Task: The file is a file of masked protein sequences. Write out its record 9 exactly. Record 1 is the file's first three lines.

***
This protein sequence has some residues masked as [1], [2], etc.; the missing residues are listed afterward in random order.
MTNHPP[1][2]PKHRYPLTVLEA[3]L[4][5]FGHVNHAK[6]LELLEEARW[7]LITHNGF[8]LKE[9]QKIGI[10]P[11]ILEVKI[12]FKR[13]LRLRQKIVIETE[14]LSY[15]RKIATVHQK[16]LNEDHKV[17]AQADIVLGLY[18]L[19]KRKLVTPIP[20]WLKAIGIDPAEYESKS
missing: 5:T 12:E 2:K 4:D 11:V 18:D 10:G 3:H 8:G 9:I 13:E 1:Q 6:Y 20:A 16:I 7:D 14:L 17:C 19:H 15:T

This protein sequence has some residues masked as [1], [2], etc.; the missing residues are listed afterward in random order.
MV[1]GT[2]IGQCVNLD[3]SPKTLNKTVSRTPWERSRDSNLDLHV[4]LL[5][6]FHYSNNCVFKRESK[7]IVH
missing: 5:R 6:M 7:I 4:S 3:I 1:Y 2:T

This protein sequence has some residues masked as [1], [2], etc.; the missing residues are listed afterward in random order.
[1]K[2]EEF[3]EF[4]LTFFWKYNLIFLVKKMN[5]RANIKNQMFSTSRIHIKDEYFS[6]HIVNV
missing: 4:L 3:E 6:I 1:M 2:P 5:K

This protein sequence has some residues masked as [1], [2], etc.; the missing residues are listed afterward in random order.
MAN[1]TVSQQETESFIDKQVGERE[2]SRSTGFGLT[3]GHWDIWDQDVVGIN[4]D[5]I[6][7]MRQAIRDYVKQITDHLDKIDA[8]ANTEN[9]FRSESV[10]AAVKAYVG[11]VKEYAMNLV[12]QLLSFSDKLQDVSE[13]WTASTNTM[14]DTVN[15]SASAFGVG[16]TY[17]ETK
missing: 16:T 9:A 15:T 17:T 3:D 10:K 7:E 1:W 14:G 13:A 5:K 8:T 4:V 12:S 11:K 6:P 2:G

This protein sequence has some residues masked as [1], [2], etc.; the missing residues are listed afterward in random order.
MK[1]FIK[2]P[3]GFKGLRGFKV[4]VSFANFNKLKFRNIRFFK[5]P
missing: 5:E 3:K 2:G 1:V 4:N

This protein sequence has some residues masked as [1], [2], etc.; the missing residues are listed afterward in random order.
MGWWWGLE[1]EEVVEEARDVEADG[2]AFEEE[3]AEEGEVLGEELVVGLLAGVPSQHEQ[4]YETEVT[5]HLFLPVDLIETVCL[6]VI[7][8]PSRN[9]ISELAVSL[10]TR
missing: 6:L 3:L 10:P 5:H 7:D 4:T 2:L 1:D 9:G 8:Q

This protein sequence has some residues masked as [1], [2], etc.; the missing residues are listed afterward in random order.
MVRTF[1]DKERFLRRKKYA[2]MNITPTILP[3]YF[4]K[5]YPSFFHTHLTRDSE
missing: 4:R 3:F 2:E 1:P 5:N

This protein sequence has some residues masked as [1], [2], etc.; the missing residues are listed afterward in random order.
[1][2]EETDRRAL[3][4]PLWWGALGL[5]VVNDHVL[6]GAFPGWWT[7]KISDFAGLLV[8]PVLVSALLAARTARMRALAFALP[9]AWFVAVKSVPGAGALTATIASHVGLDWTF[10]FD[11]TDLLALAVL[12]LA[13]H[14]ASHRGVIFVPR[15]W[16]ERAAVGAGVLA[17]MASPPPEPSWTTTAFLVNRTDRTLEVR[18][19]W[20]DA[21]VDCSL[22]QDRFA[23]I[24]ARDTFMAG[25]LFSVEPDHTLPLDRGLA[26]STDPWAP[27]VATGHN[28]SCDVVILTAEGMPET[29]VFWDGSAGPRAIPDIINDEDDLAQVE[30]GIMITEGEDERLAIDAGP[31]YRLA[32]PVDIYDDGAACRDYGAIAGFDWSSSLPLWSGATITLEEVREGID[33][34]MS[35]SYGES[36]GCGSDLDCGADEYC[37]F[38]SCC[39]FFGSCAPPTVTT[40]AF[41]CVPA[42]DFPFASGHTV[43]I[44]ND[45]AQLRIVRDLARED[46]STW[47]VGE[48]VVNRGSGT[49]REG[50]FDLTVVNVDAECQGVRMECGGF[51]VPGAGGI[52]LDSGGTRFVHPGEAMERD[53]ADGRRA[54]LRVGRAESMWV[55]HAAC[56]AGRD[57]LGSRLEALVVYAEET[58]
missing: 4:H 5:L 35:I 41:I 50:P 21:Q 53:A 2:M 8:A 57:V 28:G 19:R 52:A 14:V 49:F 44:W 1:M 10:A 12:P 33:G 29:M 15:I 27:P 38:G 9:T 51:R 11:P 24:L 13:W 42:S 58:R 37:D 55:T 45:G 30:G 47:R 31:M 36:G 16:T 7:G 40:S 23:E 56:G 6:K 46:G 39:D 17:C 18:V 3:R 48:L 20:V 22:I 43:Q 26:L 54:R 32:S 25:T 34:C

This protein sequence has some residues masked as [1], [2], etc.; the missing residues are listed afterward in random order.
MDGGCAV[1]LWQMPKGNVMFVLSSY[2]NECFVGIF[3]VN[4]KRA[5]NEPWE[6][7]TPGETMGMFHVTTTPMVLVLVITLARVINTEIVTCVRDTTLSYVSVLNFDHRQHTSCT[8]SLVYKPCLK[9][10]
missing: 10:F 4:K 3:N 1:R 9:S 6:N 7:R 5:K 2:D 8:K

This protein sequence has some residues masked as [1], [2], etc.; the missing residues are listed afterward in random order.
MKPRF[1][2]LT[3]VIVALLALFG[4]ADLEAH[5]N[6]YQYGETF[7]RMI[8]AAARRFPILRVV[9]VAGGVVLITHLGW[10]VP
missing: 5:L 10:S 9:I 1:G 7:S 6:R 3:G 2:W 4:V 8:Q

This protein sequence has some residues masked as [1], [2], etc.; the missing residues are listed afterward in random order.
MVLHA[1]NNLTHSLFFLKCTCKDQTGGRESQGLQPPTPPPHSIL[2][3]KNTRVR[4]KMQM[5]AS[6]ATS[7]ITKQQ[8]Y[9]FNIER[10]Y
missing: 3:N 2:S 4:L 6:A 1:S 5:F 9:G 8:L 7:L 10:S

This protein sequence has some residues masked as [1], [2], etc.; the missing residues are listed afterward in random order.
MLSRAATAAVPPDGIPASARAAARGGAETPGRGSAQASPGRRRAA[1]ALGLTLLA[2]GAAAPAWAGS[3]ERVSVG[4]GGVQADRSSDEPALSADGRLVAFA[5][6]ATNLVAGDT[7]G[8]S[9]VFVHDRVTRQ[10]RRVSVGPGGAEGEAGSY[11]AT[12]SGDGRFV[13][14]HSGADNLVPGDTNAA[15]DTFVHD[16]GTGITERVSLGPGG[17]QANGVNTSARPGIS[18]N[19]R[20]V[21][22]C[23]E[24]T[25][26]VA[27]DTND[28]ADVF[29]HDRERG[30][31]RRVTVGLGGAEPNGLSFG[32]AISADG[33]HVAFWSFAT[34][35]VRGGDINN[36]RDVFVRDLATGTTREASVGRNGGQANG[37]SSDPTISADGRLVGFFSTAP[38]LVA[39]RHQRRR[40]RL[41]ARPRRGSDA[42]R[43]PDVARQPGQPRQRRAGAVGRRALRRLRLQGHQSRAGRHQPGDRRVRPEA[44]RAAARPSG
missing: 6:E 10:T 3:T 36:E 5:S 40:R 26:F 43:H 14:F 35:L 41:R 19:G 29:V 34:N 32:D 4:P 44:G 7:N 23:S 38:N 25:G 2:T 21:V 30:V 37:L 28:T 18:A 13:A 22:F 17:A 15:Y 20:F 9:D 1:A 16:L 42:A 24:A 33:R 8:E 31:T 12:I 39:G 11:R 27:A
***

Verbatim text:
This protein sequence has some residues masked as [1], [2], etc.; the missing residues are listed afterward in random order.
MDGGCAV[1]LWQMPKGNVMFVLSSY[2]NECFVGIF[3]VN[4]KRA[5]NEPWE[6][7]TPGETMGMFHVTTTPMVLVLVITLARVINTEIVTCVRDTTLSYVSVLNFDHRQHTSCT[8]SLVYKPCLK[9][10]
missing: 10:F 4:K 3:N 1:R 9:S 6:N 7:R 5:K 2:D 8:K